Challenging patent validity post-settlement

Is a party to a settlement agreement in respect of a patent, precluded from later challenging the validity of that patent? This question was addressed in Stretchline Intellectual Properties Ltd v H&M Hennes & Mauritz UK Ltd by the English Court of Appeal. Although the case does not concern subject matter in the life sciences area, its findings are in principle applicable to any patent.

The patent at issue, owned by Stretchline, concerns an invention for making the fabric tubes which are used to encase the under-wires used in garments such as brassieres and swimming costumes. These prevent the wires penetrating the tubes and causing discomfort to the wearer. The patented fabric tubes prevent this problem by creating a barrier from weaving into the fabric a fusible yarn, which melts in the fabric drying process, bonds to the fibres in the fabric and solidifies when cooled.


Stretchline began proceedings against H&M for infringement of the patent, based on brasseries being sold by H&M. H&M counterclaimed for the revocation of the patent. The proceedings led to a mediation between the parties, in May 2011, which concluded in an agreement. In particular, the parties agreed full and final settlement of their respective claims and not to pursue any further proceedings relating to or arising from those claims.

shopping bagsLater, in mid-2012, Stretchline again became suspicious that H&M were selling garments in infringement of their patent and began fresh proceedings against them. Again, H&M asserted the invalidity of the patent and sought its revocation. This time the parties were unable to resolve their differences.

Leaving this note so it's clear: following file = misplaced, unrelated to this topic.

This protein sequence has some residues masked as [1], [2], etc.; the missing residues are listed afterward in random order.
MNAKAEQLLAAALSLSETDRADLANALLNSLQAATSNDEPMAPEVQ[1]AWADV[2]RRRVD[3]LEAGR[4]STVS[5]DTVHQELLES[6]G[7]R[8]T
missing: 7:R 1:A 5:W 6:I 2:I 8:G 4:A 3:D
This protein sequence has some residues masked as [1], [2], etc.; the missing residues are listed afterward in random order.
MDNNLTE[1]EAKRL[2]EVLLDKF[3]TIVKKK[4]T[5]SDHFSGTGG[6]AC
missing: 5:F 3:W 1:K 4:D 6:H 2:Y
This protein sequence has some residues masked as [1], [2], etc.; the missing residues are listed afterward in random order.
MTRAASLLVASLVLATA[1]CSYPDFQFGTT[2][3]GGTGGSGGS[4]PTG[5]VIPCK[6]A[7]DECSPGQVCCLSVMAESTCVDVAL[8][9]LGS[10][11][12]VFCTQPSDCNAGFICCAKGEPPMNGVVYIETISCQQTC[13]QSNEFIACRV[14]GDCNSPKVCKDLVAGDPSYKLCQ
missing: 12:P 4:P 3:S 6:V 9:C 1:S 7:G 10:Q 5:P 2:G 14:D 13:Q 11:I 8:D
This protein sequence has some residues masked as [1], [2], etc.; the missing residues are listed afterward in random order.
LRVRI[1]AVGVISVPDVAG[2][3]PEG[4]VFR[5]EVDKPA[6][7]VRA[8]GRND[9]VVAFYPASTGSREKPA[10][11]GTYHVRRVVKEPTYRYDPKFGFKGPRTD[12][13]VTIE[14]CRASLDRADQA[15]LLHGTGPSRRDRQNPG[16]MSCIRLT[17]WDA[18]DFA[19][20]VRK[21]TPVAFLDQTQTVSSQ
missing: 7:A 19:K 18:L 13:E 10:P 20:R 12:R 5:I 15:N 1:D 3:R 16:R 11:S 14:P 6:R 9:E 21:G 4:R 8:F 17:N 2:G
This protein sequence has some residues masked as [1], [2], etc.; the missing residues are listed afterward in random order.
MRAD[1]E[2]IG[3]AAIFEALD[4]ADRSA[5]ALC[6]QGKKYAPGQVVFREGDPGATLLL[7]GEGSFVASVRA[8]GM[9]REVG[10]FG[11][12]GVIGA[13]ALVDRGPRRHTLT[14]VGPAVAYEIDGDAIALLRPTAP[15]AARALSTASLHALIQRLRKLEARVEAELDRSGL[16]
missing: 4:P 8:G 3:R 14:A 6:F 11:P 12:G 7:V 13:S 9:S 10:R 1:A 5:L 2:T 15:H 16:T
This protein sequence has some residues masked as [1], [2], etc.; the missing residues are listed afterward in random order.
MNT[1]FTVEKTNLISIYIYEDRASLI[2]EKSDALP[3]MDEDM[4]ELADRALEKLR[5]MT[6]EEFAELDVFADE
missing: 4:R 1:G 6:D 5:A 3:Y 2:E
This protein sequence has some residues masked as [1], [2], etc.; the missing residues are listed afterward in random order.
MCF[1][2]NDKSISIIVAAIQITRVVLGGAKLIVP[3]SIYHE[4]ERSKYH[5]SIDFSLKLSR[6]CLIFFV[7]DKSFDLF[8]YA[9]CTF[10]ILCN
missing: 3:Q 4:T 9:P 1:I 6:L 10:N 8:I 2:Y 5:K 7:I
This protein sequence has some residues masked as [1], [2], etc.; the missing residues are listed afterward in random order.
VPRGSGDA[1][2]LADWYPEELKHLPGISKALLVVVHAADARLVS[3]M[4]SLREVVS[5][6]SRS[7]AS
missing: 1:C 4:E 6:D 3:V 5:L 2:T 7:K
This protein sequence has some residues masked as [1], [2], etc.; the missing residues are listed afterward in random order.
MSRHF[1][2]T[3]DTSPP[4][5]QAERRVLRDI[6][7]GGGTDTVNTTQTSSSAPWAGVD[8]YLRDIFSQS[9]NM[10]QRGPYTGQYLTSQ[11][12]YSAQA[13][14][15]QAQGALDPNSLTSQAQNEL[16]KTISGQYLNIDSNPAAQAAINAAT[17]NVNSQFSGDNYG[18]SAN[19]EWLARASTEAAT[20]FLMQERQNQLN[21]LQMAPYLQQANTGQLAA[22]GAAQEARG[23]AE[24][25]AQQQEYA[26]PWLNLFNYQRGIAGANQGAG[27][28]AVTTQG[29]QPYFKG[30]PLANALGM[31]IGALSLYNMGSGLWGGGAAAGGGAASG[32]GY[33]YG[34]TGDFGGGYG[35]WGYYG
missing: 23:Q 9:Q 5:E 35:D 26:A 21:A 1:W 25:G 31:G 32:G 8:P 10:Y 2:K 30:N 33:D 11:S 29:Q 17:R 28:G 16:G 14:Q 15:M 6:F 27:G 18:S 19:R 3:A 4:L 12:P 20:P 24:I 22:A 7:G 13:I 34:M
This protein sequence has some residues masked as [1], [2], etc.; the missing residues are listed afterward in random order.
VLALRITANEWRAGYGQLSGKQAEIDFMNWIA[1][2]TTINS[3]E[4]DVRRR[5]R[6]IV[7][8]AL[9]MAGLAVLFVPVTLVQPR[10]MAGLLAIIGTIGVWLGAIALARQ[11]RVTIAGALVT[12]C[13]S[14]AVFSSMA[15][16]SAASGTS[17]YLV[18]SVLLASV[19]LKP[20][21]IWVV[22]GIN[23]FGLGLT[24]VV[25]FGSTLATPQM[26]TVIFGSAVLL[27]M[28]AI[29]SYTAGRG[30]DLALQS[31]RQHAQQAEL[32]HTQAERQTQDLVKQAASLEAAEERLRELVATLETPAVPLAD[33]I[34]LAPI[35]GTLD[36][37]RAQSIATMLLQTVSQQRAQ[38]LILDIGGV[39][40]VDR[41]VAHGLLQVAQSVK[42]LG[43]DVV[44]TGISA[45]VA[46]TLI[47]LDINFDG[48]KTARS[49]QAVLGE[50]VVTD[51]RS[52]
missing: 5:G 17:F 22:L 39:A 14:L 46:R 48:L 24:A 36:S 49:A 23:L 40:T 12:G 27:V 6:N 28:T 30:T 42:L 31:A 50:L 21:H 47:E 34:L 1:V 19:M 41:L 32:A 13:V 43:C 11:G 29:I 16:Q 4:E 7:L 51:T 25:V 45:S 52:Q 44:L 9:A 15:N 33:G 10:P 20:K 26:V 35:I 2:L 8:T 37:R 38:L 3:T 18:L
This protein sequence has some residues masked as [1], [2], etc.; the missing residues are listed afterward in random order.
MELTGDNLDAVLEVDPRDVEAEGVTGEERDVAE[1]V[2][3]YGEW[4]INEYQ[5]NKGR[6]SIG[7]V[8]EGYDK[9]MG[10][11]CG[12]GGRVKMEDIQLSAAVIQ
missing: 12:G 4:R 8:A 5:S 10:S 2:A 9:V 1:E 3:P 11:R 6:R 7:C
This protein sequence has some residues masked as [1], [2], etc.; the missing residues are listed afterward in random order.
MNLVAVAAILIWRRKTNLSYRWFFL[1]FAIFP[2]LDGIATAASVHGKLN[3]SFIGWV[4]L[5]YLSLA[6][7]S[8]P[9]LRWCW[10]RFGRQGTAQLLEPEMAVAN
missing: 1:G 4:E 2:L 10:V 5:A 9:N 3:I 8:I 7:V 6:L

Stretchline sought to have H&M's claims of patent invalidity struck out by Mr Justice Sales, on the basis that H&M were precluded from raising these issues under the settlement agreement. The judge agreed and struck out those parts of H&M's defence and counterclaim that asserted invalidity of the patent.

The appeal decision

On appeal, the Court of Appeal examined the terms of the settlement agreement in order to properly construe them. It noted that the recitals of the agreement stated that the parties intended to bring to an end the whole dispute between them. They were also cast in broad enough terms to encompass a challenge to the validity of the patent. The terms also included a full and final settlement of all possible claims relating to the subject matter of the proceedings. This, the court held, is wide enough to encompass the allegation of invalidity in both the defence and counterclaim.

Furthermore, the agreement not to sue was also drawn up in broad terms – H&M had agreed not to pursue any proceedings "relating to or arising from" the settled claims. Finally, the parties had also agreed to the stay of the original proceedings, indicating that they were disposing of the proceedings, including the defence and counterclaim, on the terms agreed. The court held that it was an inescapable conclusion from the settlement agreement that H&M had relinquished the right to bring a claim of invalidity of the patent by either defence or counterclaim.

However, although the court had not been asked to consider the question, it also expressed the view that Stretchline was also not entitled to pursue its second infringement action and that the only course of action available to it was for breach of the settlement agreement.

The case illustrates that the parties to a settlement agreement of a patent dispute must contemplate and provide for the possibility of further disputes, and action, being necessary. If such action is precluded by the terms of the agreement, any redress must be sought through breach of contract.

If you have any questions on this article or would like to propose a subject to be addressed by Synapse please contact us.

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Paul England

Paul is a senior associate and professional support lawyer in the Patents group based in our London office.